6.The Bundle of Isoglosses for Distinguishing the Wu Dialect as a Group
Abstract: This article is established in the distinctive features of the Wu dialect. The author selects 6 maps of dialect from Linguistic Atlas of Chinese Dialects and makes binary grouping on the various deviant forms of the linguistic items involved. After that, the writer draws isogloss maps and puts them together, thus presenting the bundle of isoglosses which can distinguish the Wu Dialect area. In the end, through the combination of the isoglosses and the elevation simulation, the writer observes the deviation degrees of the isoglosses from the central area.

7.Temporal information in sentence-final particles: Tse and keh in Modern Shanghai Wu. Yan JIANG and Wen WANG.

Abstract: This paper scrutinizes the claim that modern Shanghainese has sentence-final particles tse and keh that have tense-marking functions. We review works by Qian (2006; 2009), Chao (1926) and Li, Thompson & Thompson (1982) and analyse Shanghainese

missionary texts on the use of these SFPs. Through a functional-discoursal investigation, we identify the IN-cluster use and the END-cluster use of tse. We take the temporal marking function of tse as a consequence of its discourse function, which introduces a current reference time in the discourse. On the other hand, we take keh as an assertion particle, whose occasional sense of recent past comes from its confirmation of a completed event.

8.Logan Simpson. Analysis of an invented writing system for the Shanghainese language

Abstract: The present study uses qualitative methods to analyze and restore an invented missionary writing system for the Shanghainese language, and uses the restoration to check for historical sound change. The project consists of two parts: the analysis and restoration of the orthography and the confirmation of historical sound changes Shanghainese. The restoration of the writing system provides all symbols with equivalent International Phonetic Alphabet (IPA) symbols. Following restoration to IPA is an explanation of the rules for combining initial and final symbols to form a single character, as well as rules for tonal distinction. The analysis of the restored orthography compares development with the academic criteria for orthography development, and finds that it is a sound writing system.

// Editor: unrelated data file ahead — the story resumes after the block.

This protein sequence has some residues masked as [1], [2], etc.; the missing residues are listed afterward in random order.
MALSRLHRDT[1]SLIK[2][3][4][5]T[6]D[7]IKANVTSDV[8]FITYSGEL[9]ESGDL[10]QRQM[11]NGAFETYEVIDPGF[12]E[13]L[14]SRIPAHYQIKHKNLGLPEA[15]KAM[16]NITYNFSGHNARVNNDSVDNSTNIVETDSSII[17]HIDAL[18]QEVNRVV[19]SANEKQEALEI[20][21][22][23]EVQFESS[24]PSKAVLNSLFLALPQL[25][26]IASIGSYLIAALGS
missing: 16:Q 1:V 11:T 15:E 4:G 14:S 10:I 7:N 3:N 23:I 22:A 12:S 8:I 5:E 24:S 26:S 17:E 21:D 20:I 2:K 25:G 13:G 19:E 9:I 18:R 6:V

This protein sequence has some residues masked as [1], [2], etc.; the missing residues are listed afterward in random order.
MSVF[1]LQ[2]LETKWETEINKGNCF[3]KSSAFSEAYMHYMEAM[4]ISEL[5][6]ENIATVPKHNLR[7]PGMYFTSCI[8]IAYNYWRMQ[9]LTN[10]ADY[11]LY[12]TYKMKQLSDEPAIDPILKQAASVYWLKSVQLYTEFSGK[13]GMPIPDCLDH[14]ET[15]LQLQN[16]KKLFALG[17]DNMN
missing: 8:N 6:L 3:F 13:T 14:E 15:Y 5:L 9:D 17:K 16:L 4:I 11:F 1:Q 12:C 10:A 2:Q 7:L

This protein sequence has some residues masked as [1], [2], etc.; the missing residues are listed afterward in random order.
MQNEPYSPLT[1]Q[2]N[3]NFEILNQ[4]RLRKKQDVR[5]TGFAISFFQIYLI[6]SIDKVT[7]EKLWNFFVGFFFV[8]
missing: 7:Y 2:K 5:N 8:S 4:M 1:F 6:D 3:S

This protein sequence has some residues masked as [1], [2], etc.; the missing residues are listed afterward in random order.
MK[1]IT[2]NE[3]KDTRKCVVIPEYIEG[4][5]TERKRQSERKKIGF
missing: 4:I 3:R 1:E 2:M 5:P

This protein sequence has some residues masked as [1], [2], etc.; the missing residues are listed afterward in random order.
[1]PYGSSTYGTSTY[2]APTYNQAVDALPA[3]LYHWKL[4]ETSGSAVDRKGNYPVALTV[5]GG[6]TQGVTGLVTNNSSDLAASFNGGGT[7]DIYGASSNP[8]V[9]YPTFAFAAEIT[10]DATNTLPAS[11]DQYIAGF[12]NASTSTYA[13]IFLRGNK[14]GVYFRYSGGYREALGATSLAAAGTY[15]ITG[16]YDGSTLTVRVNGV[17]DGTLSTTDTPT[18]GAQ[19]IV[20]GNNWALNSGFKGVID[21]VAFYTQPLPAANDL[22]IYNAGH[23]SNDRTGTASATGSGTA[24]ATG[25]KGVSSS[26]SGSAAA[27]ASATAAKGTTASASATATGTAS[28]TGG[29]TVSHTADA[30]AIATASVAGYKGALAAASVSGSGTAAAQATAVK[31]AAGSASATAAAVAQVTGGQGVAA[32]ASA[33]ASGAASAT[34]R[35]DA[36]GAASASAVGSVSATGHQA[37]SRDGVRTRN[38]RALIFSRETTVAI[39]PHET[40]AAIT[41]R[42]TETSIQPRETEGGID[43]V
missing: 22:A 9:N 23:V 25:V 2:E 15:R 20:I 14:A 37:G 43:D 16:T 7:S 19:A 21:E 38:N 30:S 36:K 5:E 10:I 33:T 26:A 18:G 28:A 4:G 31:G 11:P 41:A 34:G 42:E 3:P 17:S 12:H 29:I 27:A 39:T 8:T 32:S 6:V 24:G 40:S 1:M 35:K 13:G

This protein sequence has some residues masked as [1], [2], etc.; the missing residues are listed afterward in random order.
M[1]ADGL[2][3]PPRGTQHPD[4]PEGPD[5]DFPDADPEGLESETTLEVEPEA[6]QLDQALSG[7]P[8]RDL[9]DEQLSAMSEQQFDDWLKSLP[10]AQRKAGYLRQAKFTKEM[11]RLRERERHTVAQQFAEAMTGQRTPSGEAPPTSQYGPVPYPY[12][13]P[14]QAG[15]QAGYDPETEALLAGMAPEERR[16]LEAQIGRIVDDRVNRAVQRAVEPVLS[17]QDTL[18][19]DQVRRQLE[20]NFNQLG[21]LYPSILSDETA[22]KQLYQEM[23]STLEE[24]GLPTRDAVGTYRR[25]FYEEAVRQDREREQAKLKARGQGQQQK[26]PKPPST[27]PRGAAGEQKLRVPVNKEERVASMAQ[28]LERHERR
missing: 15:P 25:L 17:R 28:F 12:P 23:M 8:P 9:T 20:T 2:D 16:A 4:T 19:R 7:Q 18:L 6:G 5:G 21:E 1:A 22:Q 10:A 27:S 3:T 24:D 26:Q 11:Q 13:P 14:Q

The evaluation also reviews the sociolinguistic criteria crucial for orthography acceptance, and shows that the writing system does not meet these criteria in present day Shanghai. The results of the check for historical sound change confirm that many of the sounds not found in present day Shanghainese existed in this writing system. The phones found in this writing system are able to confirm the disappearance or merger of various sounds in Shanghainese since the mid 19th century. Overall, the study shows that the invented writing system is sound, but would not be accepted in Shanghai today. However, it should be reviewed by other linguists as having the possibility to represent other languages.

9.Inspiratory vowels in the vocalism of the Mexian and Shanghai dialects and their diachronic genetic counterparts - retroflex vowels in the vocalism of the Chinese Putonghua. A. N. Aleksakhin

Abstract: The study of the phonological systems of Chinese regional languages (fangyan) is relevant in the 21st century. The creation of the alphabet and sound-letter word standard of the state Chinese language Mandarin is a landmark event in the history of Chinese civilization. The phonological systems of the South Chinese regional languages Uyu, Kejiayu, Yueyu, Minyu are characterized by the presence of inspiratory vowels. In traditional Chinese phonology, syllables with inspiratory vowels are defined by the term “rusheng” “incoming voice”, as opposed to syllables with expiring vowels “pingsheng” (smooth), “shangsheng” (ascendant), “qusheng” (downward). Inspiration as a reverse movement of the sound-producing air jet correlates with the articulation motion of the apex in the sound production of retroflex vowels and consonants .

  1. Medhurst W.H. A dictionary of the Hok-këèn dialect of the Chinese language. Ma­cao, 1832
  2. Maclay R.S., Baldwin C.C., Le­ger S.H. Dictionary of the Foochow dialect. 3rd ed. Shanghai, 1929
  3. Douglas C., Bar­clay T. Chinese-En­glish dictionary of the vernacular or spoken language of Amoy. Taipei, 1990
  4. Campbell W. A dictionary of the Amoy verna­cular. Tainan, 2006